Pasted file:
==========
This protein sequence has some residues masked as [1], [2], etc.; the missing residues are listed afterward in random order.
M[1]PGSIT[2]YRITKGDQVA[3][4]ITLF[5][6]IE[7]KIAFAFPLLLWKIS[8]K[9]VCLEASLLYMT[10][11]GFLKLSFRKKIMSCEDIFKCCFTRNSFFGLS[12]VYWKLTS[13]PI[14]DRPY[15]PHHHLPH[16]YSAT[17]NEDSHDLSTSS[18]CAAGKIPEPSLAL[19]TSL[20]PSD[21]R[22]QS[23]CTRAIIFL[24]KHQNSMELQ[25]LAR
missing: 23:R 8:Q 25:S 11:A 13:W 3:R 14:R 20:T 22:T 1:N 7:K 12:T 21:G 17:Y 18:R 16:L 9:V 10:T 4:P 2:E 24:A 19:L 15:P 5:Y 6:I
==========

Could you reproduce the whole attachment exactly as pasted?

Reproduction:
This protein sequence has some residues masked as [1], [2], etc.; the missing residues are listed afterward in random order.
M[1]PGSIT[2]YRITKGDQVA[3][4]ITLF[5][6]IE[7]KIAFAFPLLLWKIS[8]K[9]VCLEASLLYMT[10][11]GFLKLSFRKKIMSCEDIFKCCFTRNSFFGLS[12]VYWKLTS[13]PI[14]DRPY[15]PHHHLPH[16]YSAT[17]NEDSHDLSTSS[18]CAAGKIPEPSLAL[19]TSL[20]PSD[21]R[22]QS[23]CTRAIIFL[24]KHQNSMELQ[25]LAR
missing: 23:R 8:Q 25:S 11:A 13:W 3:R 14:R 20:T 22:T 1:N 7:K 12:T 21:G 17:Y 18:R 16:L 9:V 10:T 4:P 2:E 24:A 19:L 15:P 5:Y 6:I